Understand Your Legal Rights After Railroad Harassment
You may be aware of incidents of harassment, intimidation and threats made by railroad supervisors against employees who:
- Have been injured
- Have filed an injury report
- Have sought medical attention
- Have reported unsafe tools, equipment or conditions
Many of you have been victims in the past of harassment and intimidation. Individuals have been reluctant to speak up on the record for fear of being fired, disciplined or otherwise being retaliated against by the railroad.
In the past, the fear of having the railroad come down on you was very real. Now, federal law provides you with very real legal protections and legal remedies against the carriers.
This legislation was passed in August 2007. It provides specific whistleblower protections for railroad workers pursuant to Title 49 U.S.C. Section 20109. The law states that a railroad may not discharge, demote, suspend, reprimand or in any other way discriminate against an employee for assisting in any investigation or providing information as outlined in Section 20109.
This protection extends to any railroad worker providing information to a supervisor or other person who has the authority to investigate, discover or stop the conduct in question. The federal protection also extends to a worker who refuses to violate or who refuses to help violate a railroad safety requirement.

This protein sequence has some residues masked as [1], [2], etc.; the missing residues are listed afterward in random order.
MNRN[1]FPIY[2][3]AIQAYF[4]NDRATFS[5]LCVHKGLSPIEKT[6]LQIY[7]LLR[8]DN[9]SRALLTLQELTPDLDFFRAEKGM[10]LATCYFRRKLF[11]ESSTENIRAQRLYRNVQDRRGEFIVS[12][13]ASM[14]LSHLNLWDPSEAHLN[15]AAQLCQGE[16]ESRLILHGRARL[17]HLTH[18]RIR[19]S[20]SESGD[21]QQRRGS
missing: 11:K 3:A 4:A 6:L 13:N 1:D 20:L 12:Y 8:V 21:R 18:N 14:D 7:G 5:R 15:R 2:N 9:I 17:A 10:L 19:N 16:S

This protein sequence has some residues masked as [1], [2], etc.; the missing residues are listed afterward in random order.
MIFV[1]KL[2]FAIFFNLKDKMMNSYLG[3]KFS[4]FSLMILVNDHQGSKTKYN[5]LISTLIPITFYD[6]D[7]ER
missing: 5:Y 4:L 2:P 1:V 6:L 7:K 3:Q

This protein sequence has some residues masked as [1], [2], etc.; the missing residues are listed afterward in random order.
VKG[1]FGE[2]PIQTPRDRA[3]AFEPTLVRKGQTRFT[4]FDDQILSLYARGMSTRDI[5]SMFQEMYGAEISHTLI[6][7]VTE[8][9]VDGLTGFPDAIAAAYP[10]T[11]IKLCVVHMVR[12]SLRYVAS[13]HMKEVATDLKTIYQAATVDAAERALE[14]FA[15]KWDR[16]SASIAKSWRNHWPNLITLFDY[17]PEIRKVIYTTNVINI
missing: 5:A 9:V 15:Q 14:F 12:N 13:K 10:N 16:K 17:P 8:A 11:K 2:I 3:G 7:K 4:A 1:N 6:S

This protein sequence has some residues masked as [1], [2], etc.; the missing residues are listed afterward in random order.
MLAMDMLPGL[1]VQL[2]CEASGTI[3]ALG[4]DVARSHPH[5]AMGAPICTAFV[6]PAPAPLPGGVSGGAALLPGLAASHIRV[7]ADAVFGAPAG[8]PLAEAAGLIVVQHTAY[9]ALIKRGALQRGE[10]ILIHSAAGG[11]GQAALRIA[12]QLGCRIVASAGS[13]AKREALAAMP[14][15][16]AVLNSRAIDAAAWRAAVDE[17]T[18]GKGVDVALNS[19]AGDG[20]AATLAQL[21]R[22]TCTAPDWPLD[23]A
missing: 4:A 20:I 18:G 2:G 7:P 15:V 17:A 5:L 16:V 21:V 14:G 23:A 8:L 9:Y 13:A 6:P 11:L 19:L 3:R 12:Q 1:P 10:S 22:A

Most significantly, this law also protects workers who:
- Report a work-related illness or injury
- File a lawsuit for personal injuries pursuant to the Federal Employers’ Liability Act (FELA) or agree to testify in such a suit
- Refuse to work in what they believe to be a hazardous situation or who report the existence of a hazardous situation
Enforcement Procedure Of Harassment Allegations
If you believe that your rights pursuant to this new law have been violated or that you have been a victim of railroad harassment and intimidation, an initial complaint must be filed (within 180 days of the alleged violation) with the Secretary of Labor.
If the Secretary of Labor has not issued a ruling within 210 days, you may file a federal lawsuit and are entitled to a jury trial.
Your damages include:
- Reinstatement with the same seniority status that you would have had, had you not been discriminated against
- Back pay with interest
- Compensation for any special damages sustained as a result of the discrimination including litigation costs, expert witness fees and reasonable attorney fees
- Punitive damages in an amount not to exceed $250,000
With this legislation, no railroad worker should be afraid or reluctant to file a report of injury or pursue remedies under the law.
Take Action To Protect Yourself Legally
If you believe that you are a victim of any type of threat, harassment or intimidation by the railroad for pursuing your rights, speak with us during a free consultation. Call 800-624-4571 or complete the contact form on our website.